State Senator Diane Savino says it’s time to move on. 

“You know what, I’m not the only person who can do this work,” Savino said Tuesday. “And I think it’s important for me to recognize that it is time for me to step off this stage and onto another one.”

First elected in 2004, Savino tackled labor issues, marijuana legalization and a host of other causes. She was also part of the breakaway Independent Democratic Conference, which split off from the Democrats and worked with Republicans to control the majority in the Senate. The IDC was dissolved in 2018, and Savino rejoined the Democrats as the last serving IDC member. 

What You Need To Know

  • First elected in 2004, state Senator Diane Savino will step down at the end of her term later this year

  • Savino has endorsed her former staffer to replace her, but several candidates plan to run for the newly drawn seat

  • Senate District 23 now includes a much larger portion of Brooklyn in addition to Staten Island

“Well, the Senate has changed completely since I first ran for office. You just think about my license plate number. It’s usually your level of seniority. When I got there, I was number 63. I am number 10 now,” Savino said. “That shows you the level of turnover in the Senate. I am one of ten people who are still here from when I first got elected. There has been tremendous change in the Senate in both conferences. I’ve been in the majority, I’ve been in the minority, I’ve been in the IDC, now I’m back in the majority.”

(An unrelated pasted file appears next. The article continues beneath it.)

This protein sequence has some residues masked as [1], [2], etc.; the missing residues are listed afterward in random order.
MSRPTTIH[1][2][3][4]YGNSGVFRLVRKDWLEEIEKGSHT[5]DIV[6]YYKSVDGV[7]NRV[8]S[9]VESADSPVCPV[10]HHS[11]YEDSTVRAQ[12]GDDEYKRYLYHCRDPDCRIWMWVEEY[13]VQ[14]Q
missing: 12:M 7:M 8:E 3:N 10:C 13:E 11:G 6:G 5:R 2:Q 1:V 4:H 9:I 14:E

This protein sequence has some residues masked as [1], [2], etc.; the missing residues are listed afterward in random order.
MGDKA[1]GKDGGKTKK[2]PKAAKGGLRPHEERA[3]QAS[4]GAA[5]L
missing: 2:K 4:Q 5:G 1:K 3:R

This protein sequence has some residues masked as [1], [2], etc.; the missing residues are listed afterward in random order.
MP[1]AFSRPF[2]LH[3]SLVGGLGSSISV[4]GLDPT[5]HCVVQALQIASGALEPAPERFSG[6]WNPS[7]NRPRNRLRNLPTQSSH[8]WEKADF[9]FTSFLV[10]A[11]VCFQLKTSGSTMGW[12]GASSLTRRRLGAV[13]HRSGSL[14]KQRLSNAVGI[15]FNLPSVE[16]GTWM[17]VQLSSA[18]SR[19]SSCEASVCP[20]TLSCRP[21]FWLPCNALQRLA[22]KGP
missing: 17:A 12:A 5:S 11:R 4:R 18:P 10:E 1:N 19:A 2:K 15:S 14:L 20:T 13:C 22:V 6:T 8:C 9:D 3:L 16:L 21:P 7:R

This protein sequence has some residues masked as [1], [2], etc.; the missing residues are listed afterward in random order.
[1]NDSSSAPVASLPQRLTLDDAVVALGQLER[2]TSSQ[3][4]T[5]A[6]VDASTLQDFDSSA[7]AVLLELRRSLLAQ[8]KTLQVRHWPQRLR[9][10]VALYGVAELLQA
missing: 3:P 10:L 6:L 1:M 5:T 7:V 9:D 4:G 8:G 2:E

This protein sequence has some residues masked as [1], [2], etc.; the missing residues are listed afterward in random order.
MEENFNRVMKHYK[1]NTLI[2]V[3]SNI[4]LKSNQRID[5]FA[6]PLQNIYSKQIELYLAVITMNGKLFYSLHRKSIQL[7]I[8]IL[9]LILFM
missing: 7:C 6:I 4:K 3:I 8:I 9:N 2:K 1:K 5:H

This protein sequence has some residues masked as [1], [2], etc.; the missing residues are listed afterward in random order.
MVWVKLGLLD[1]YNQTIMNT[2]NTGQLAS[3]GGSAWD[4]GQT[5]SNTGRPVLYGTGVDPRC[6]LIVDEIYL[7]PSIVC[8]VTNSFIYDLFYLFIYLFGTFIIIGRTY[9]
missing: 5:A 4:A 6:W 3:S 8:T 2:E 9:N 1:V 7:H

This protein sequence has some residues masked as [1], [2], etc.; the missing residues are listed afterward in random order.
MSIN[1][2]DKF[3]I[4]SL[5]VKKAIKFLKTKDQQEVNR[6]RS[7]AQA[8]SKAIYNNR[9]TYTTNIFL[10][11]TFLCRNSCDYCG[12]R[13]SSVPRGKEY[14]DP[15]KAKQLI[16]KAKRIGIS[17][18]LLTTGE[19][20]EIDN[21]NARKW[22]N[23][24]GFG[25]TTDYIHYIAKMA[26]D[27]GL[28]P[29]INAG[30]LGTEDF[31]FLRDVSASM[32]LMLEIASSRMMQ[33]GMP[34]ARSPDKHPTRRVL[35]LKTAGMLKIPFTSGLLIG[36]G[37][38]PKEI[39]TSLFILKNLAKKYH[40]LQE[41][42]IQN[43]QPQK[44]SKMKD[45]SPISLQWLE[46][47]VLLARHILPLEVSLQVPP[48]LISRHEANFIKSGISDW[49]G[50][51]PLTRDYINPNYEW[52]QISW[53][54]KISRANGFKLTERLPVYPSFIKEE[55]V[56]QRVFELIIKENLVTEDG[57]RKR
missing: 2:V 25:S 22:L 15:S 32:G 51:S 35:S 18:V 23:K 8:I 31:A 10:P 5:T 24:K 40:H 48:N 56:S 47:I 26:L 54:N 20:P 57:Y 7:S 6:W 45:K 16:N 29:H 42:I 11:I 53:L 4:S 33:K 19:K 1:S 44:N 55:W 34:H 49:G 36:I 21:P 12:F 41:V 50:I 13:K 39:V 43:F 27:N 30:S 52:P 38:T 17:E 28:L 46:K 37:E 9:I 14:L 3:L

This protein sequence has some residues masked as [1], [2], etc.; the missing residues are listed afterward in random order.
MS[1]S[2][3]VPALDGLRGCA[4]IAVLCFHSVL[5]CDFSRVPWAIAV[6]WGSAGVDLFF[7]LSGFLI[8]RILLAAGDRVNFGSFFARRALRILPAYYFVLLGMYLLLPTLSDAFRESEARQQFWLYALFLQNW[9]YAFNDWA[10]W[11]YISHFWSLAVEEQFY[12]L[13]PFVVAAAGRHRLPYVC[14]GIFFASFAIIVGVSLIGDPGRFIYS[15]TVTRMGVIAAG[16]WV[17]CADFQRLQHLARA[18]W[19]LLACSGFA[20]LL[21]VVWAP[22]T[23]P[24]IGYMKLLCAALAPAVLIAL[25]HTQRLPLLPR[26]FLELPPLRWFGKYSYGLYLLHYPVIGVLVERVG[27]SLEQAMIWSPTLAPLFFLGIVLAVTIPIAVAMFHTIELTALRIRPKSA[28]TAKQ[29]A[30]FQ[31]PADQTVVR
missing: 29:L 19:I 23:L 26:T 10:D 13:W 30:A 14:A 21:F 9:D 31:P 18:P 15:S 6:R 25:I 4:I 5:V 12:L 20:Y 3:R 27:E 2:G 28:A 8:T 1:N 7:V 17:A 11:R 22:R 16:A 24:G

Savino is endorsing her former staffer, Jessica Scarcella-Spanton, who will run for the open seat in a new district that is set to include a larger portion of Brooklyn in addition to Staten Island’s north shore.

“I think I’ll be able to go in and speak with my experience as a mom,” Scarcella said. “I have two young kids. My kids are 7 and 5. I went through remote learning with them, while working full time from home. I understand the difficulties and challenges we all faced during COVID.”

Also entering the race is former City Council Member and Taxi and Limousine Commissioner David Yassky. The new Senate district includes a sizable portion of his old Brooklyn City Council district. 

“Well, look, you don’t run for something you are not going to win,” Yassky said. “So, I think the electoral map is very favorable. But, you know, I starts with what do you want to accomplish, what do you want to do with that office. Any time I’ve run for office it’s not just to sit there, but to do something.”

District Leader Bianca Rajpersaud is also running. She most recently worked as a lobbyist for non-profit groups in Albany.

“I have the relationships on the ground. The relationships in both the Senate and the Assembly. And I am wanting to utilize those experiences to advocate for my community, for my hometown,” Rajpersaud said.

Since it is an open seat, others could also decide to get into the race. While the bulk of the voters come from the Staten Island portion of the district, insiders believe the larger share of Democratic votes in the primary will come from the Brooklyn portion.